Thursday, 1 July 2010

The Star Ferry, Hong Kong

As today marks the thirteenth anniversary of the retrocession of Hong Kong to China, here is a sign from this former outpost of the British empire. Found on the Tsim Sha Tsui piers for the Star Ferry, it is neither very elaborate nor that old (it is even certainly repainted regularly) but at least it promotes what is not only an essential service to tens of thousands of commuters every day but also one of Hong Kong's icons.

The "Star" Ferry
Hong Kong
Central, Wanchai

The Kowloon Ferry Company was founded in 1888 by Dorabjee Nowrajee, a successful Parsi who owned several businesses and the King Edward Hotel in the Central district of Hong Kong Island but lived in Kowloon. Its first two boats were christened Evening Star and Rising Star, after Alfred Lord Tennyson's poem Crossing the Bar. For the first years the vessels crossed Victoria Harbour at irregular intervals and did not sail on Mondays and Fridays, when they were withdrawn for coaling. However, as the population of Kowloon began to grow rapidly from the early 1890s onward, Nowrajee decided to purchase two more boats, Morning Star and Guiding Star, and to operate a scheduled service, offering 147 crossings a day. For as long as Nowrajee remained in charge, Parsi and Indians could travel for free whereas Chinese and Europeans had to pay. In 1898, after ten years, Nowrajee retired and sold his ferry service to Hong Kong and Kowloon Wharf, a company co-founded by Armenian businessman Sir Catchick Paul Chater. In May that year it became the Star Ferry Company Ltd.
In 1923 in order to shorten journey times the company introduced its first double-ended vessels, a design upon which present-day ferries are still based. Diesel-electric vessels started replacing steamboats in 1933, following the launch of Electric Star.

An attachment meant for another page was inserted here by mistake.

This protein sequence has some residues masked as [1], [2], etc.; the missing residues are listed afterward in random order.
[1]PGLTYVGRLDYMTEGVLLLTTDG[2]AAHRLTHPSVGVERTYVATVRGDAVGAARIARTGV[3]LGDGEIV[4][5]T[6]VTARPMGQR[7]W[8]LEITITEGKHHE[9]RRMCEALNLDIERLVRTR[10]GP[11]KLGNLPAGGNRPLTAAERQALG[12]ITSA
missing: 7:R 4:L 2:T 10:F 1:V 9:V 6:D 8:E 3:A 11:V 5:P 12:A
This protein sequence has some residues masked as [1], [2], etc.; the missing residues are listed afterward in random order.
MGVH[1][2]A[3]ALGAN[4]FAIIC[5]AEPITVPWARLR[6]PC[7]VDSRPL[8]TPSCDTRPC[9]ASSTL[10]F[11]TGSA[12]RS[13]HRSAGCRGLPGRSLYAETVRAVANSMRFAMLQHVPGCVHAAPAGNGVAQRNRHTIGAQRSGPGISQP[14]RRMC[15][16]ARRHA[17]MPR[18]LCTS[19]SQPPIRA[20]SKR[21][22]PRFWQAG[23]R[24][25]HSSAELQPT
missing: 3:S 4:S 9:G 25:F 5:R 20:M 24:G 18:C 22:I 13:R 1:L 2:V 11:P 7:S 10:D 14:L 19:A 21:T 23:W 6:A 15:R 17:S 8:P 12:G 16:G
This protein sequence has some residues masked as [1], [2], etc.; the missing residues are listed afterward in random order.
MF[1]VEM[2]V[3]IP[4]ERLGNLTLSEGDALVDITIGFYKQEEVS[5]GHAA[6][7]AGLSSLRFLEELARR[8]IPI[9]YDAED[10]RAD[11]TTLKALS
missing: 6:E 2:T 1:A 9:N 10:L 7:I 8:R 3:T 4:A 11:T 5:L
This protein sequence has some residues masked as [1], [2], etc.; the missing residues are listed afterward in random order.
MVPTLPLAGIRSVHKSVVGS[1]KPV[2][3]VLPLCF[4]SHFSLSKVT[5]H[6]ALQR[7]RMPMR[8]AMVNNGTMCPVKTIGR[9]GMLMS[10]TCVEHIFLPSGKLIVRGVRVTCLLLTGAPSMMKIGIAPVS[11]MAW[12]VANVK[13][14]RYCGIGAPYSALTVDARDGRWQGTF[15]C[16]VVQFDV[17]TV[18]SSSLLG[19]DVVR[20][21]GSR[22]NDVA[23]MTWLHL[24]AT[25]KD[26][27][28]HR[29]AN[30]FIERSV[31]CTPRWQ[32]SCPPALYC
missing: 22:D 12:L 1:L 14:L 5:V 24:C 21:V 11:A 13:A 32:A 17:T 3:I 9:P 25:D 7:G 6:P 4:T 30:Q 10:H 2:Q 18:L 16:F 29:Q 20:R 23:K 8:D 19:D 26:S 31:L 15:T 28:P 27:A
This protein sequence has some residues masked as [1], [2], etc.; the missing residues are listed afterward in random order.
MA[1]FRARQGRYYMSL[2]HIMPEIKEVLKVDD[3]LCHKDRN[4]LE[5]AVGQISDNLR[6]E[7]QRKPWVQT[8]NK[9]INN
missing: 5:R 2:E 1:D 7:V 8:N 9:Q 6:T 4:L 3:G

Major disruptions to the service occured during the 1925 general strike and the Second World War. In 1925 the Royal Navy eventually took over the Star Ferry over, but commuters complained its personel was ill-prepared (especially as sailors tried rather vainly to preserve their immaculate white uniforms) and the Navy's discipline prevented it from running a quick, efficient and smooth service. During the Japanese occupation of Hong Kong, the Japanese took over the Star Ferry and used its vessels for their own goals, including the transportation of prisoners of war. Since then, typhoons have been the only threats to the service.
Prices on the Star Ferry have been traditionally rather low, and are still nowadays amongst the lowest in the world for such a service. Yet when they went up by twenty-five per cent in 1966 they triggered a wave of protests and demonstrations that culminated with several days of rioting, during which one person was killed, dozens injured and around 1,800 arrested.
Today the Star Ferry has a fleet of twelve vessels to operate its four routes linking Central and Wanchai on Hong Kong Island to Tsim Sha Tsui and Hung Hom on the continent.

Location: Star Ferry piers, Tsim Sha Tsui, Kowloon, Hong Kong / Picture taken on: 20/09/2009

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